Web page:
Mean­ing­ful Re­la­tions in Aging and Dy­ing

Conference on Mean­ing­ful Re­la­tions in Aging and Dy­ing was held on the 28-30 August 2019 in Helsinki, Finland covering various aspects of aging and dying, specifically focusing on meaningful relations during these phases of life. This multi-disciplinary conference was open to all disciplines, including, but not limited to, law, social and care work, theology, social sciences, and for people working with elderly or dying people. The conference was organised by the University of Helsinki and the University of Eastern Finland. #MeRela2019

Helsinki is the city of digitalisation, sustainability, accessibility, cultural heritage and creativity. Accordingly, the MeRela2019 conference offered a truly transdisciplinary look at issues related to ageing, dying and caring in today’s society. The three-day conference was put together of fascinating key-notes, presentation and poster sessions: all discussing meaning-making and the meaning of meaning-making in different contexts. The presentations demonstrated that for aging people meaningfulness is bound to many aspects, such as autonomy, good care, social concerns, family relations, bereavement, isolation, and many other self-perceived aspects that directly affect their health and well-being. This challenges researchers, policy makers and caregivers who are concerned of providing best possible care to each individual according to their needs, wishes and life-situation.

The first day of the MeRela Conference began with a key note from Prof. Nigel King (Uni Huddersfield, UK) who gave an inspiring talk about Pictor method based patient-caregiver-care provider interviews. The afternoon continued with paper sessions where scholars from Canada to Austria discussed patients’ attitudes, healthcare practices and relationships. On Wednesday evening participants gathered in Tiedekulma for the reception. Fun fact: the University of Helsinki provides to their guest only vegetarian food, which follows the sustainability idea of the entire city.

On Thursday Prof. Rosie Harding (Birmingham Law School, UK) addressed the issue of relationality in making choices regarding individual care. In particular people with learning disabilities, cognitive impairment and dementia need space and skilled guidance to express their wishes, and make end of life choices about the social, medical and legal aspects of death and dying. Thereafter, the entire day was full of marvellous and inspiring talks. It became visible how participants connected and surely many new project and collaboration ideas emerged from this and the following day. The social program continued with a visit to the OODI Library. If not earlier then in Oodi the true colours of Helsinki became visible to all first time visitors. The world best library and top 100 places to visit is a temple of digitalisation, sustainability, accessibility, cultural heritage and creativity.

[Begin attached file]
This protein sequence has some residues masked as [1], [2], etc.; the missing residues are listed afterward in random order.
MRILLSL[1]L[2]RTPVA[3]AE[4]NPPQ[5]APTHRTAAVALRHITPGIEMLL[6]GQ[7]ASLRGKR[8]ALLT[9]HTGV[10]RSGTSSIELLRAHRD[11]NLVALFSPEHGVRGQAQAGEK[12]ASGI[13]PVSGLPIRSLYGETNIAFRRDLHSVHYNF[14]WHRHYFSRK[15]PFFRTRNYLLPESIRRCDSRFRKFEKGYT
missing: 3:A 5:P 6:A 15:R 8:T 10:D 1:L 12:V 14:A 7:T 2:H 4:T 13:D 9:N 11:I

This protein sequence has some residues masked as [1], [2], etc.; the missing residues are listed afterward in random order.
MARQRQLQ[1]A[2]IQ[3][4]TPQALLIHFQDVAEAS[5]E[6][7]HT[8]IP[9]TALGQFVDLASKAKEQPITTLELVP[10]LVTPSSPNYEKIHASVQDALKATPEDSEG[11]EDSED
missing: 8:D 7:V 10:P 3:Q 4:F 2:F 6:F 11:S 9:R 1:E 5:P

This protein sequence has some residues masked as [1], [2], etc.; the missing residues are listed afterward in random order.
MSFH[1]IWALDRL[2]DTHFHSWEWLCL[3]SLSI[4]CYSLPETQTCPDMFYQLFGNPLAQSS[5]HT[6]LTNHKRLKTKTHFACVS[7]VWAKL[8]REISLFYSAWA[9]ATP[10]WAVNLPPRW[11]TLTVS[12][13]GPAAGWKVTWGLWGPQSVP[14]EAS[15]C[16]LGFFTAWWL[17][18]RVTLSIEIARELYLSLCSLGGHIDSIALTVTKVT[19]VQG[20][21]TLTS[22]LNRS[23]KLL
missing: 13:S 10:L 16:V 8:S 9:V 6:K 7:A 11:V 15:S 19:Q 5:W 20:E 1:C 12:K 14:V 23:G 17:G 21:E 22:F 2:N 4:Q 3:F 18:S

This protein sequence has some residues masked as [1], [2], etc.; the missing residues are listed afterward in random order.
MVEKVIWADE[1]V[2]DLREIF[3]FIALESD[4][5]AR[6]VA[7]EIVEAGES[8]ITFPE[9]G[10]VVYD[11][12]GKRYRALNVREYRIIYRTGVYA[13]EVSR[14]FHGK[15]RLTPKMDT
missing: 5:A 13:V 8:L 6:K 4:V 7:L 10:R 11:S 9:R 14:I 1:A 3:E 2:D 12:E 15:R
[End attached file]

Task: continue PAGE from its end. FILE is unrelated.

On Friday Prof. Hans Stiffoss-Hanssen (VID Specialized University, NO) withdraw in his keynote ideas from earlier presenters' talks andsummarised the conference demonstrating the great usefulness of transdisciplinary research even if gaps emerge and cannot be bridged immediately. In time, transdisciplinary meaning-making overcomes its frictions and will hopefully evolve towards better understanding of relationships and meaning-making in different context.

The Friday afternoon was dedicated to transnational end-of-life and caregiving problems. Impulses were given by Mulki Al-Sharmani (Uni Helsinki, FI), Dr. Piret Paal (PMU, AT) and Prof. Sirpa Wrede (Uni Helsinki, FI) who all expressed their concerns about policy making that hinders informal caregivers to provide care in transnational setting. Following questions were posed to panelists: Why is it important to talk about multicultural/multifaith aging and dying just now? What changes of practice/attitudes/knowledge would be needed to face the needs of aging people from diverse backgrounds? Professor Wrede pointed out the growing potentially precarious migrant citizenship and transnational vulnerability and the need for global understanding that in care situations informal caregivers need political and legal support to reach out to their elderly and dying relatives across the borders. Panelists agreed that sometimes transnational care can be more resourceful than local care provision, but this still needs to be coordinated and monitored to make better decisions both medically as well as culturally. Currently, national health and social care systems are not necessarily prepared to support informal caregivers who would like to provide care to their close-ones in other countries or bring their elderly to live with them in old age and at the end of life. To change this a global effort is needed.     

And last but not least: thank you Prof. Auli Vähäkangas, Dr. Suvi Saarelainen, Anna Mäki-Petäjä-Leinonen and all power women in green shirts for this wonderful and informative get-together!